This was a trip taken back in the day when I used to call California home, a bright and early morning in October 2007 when Nalin and I headed out to see some Blue Whales (the largest animal that has ever existed) off the coast of Santa Barbara. Fingers crossed if March goes as planned I should have a Sri Lankan version of this up soon!
There she blows again…
It may have been a side effect of waking up so early on a Saturday morning that a decidedly odd version of that infamous Sixpence none the Richer was playing in my head. It’s been awfully long time since I’ve woken up late on a Saturday in my own bed…and in fact it looks like it’s going to be awhile until I get to in the near future.
The throaty growl outside indicated Nalin had turned up in his Z, about 15 minutes early which was very un-Sri Lankan off him. We scarfed down some McDees breakfast while I gave my camera equipment a final look see.
4 gig card (would prove to be horrendously slow)…check
1 gig card (high speed)…check
1 gig card (high speed)…at Praveen’s…I reckon I should start renting him rental for that.
2 gig card (high speed)…forget…dammit
zip lock bag jury rig (necessary to keep spray off my lovely L lens)…check
batteries (useless performance for some reason)…check
And it was off to Santa Barbara to meet Suma, and two other people whose names escape me. The Condor Express which was to take us out into the Channel and traverse Santa Cruz island was an impressive sight in the early morning light. I yawned, chewed on 10 altoids to keep my sore throat at bay and climbed on board. We all, being the chandyias that we are decided to go to the bow and stand in the full might of the wind as the high speed Express tried to prove exactly how high speed it was.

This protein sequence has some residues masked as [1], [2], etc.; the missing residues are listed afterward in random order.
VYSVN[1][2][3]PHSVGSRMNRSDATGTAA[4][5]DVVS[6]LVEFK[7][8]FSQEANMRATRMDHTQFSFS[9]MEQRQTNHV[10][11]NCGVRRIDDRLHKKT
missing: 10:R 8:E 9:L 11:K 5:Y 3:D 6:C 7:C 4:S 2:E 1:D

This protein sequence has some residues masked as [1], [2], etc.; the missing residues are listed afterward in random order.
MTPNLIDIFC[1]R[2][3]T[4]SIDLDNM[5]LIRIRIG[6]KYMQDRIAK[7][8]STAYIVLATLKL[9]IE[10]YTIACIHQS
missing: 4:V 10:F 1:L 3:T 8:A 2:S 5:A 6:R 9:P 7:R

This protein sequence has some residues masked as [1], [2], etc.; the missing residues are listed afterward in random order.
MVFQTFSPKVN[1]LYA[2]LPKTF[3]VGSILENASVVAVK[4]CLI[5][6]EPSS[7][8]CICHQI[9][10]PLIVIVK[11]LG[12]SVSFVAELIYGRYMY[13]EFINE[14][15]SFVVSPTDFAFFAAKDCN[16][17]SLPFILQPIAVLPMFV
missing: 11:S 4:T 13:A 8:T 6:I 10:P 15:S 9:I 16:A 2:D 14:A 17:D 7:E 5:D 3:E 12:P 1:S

L-R: Early morning pelican; Hold on tight; Sailboats in the harbour; Buoy; Extra from Saving Nemo
It was exhilarating, if a bit chilly. The boat bounced for a few kilometers through some moderate chop and the back kicking spray somehow miraculously missed us and drenched a rather surprised girl next to us to the bone. Laughing at her (discreetly) and sympathizing with our friends, who almost immediately felt dizzy and had to sit down, Nalin and I enjoyed clearing our lungs and lowering our core body temperatures. After awhile we were both a bit cold and bored, but neither of course wanted to admit this to the other. So we stood and froze until finally the guide yelled out “there she blows.”
L-R: Kids enjoying the spray; Guide giving us the low down on the whales
Now if I was a blue whale and I heard that yelled out, I would most probably lift my skirts around my ankles and skooted (or the whale equivalent of that) and with good cause because for the last couple of decades that cry was usually followed by a booming sound and a curious burning itch followed I’m going to guess by incomprehensible pain as the harpoon grenade exploded in the whale. It is somewhat scary to think that we puny humans almost managed to wipe out the largest creature that has ever lived on the planet in the course of a few score years, from around 300,000 prewhaling to less than 5,000 now.
There she blows!